- 17. Wong BS, Camilleri M, Eckert D, Carlson P, Ryks M, et al. (2012) Randomized pharmacodynamic and pharmacogenetic trial of dronabinol effects on colon transit in irritable bowel syndrome-diarrhea. Neurogastroenterology and Motility 24.
- 18. Gerard N, Pieters G, Goffin K, Bormans G, Van Laere K (2011) Brain type 1 cannabinoid receptor availability in patients with anorexia and bulimia nervosa. Biological Psychiatry 70: 777–784.
- 19. Chouker A, Kaufmann I, Kreth S, Hauer D, Feuerecker M, et al. (2010) Motion sickness, stress and the endocannabinoid system. PLoS ONE 5.
- 20. Sandercock P, Roberts I (2002) Systematic reviews of animal experiments. Lancet 360: 586.
- 21. Macleod MR, O'Collins T, Howells DW, Donnan GA (2004) Pooling of animal experimental data reveals influence of study design and publication bias. Stroke 35: 1203–1208.
- 22. McPartland JM, Glass M, Pertwee RG (2007) Meta-analysis of cannabinoid ligand binding affinity and cannabinoid receptor distribution: interspecies differences. British Journal of Pharmacology 152: 583–589.
- 23. van der Worp HB, Macleod MR (2011) Preclinical studies of human disease: time to take methodological quality seriously. Journal of Molecular and Cellular Cardiology 51: 449–450.
- 24. Liberati A, Altman DG, Tetzlaff J, Mulrow C, Gotzsche PC, et al. (2009) The PRISMA statement for reporting systematic reviews and meta-analyses of studies that evaluate health care interventions: explanation and elaboration. PLoS Med 6: e1000100.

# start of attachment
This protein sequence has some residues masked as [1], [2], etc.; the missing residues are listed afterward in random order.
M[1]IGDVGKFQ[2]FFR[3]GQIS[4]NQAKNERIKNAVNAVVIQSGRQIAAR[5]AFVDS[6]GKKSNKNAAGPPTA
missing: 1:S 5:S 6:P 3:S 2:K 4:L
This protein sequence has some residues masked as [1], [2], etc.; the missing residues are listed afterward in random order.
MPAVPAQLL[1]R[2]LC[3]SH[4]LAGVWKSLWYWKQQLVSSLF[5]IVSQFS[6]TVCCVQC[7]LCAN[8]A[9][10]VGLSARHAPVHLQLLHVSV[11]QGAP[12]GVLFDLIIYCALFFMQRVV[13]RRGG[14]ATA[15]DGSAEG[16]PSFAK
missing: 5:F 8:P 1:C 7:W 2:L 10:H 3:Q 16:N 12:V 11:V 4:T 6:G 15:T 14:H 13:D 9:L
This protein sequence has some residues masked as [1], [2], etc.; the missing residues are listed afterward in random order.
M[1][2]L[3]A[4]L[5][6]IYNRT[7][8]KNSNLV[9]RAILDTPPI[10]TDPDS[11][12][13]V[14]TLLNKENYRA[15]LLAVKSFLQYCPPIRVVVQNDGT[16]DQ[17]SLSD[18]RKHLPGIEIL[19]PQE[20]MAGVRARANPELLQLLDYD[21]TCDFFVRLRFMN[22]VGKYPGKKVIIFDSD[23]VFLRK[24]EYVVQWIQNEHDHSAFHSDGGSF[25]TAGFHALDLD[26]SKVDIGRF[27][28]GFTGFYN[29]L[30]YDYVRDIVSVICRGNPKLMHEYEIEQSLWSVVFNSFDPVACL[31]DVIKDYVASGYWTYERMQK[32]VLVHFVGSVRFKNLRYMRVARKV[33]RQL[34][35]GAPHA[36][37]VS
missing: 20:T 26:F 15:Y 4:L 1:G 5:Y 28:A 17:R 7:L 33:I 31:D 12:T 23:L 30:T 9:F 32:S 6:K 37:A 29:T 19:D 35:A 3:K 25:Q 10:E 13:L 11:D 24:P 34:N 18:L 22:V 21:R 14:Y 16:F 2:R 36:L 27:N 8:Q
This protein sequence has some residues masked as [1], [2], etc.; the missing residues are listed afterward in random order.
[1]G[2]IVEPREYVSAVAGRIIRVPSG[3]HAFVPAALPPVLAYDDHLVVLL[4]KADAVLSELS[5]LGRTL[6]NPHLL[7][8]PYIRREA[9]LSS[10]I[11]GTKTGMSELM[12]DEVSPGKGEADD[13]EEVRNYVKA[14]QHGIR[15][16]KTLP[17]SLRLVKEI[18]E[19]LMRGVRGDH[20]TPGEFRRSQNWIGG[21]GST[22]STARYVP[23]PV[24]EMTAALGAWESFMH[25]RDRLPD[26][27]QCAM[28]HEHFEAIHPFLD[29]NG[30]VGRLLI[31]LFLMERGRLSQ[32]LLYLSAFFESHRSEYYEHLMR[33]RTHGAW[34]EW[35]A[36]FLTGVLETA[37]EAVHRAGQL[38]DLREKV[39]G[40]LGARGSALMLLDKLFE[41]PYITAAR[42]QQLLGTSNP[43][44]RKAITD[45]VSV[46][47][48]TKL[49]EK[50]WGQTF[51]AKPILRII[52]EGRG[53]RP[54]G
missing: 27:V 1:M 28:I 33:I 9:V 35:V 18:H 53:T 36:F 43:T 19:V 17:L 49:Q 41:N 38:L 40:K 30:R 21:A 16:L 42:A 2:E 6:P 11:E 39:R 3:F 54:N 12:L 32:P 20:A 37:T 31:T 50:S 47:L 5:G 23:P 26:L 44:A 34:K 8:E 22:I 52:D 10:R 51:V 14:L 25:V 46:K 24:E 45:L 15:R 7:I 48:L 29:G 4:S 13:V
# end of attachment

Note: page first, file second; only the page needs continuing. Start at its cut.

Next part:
- 25. McPartland JM, Pruitt PL (2000) Benign prostatic hyperplasia treated with saw palmetto: a literature search and an experimental case study. J Am Osteopath Assoc 100: 89–96.
- 26. Hornberg JR (2013) Measuring behaviour in rodents: towards translational neuropsychiatric research. Behavioural Brain Research 236: 295–306.
- 27. Fowler CJ, Janson U, Johnson RM, Wahlstrom G, Stenstrom A, et al. (1999) Inhibition of anandamide hydrolysis by the enantiomers of ibuprofen, ketorolac, and flurbiprofen. Archives of Biochemistry and Biophysics 362: 191–196.
- 28. Bertolacci L, Romeo E, Veronesi M, Magotti P, Albani C, et al. (2013) A binding site for nonsteroidal anti-inflammatory drugs in fatty acid amide hydrolase. Journal of the American Chemical Society 135: 22–25.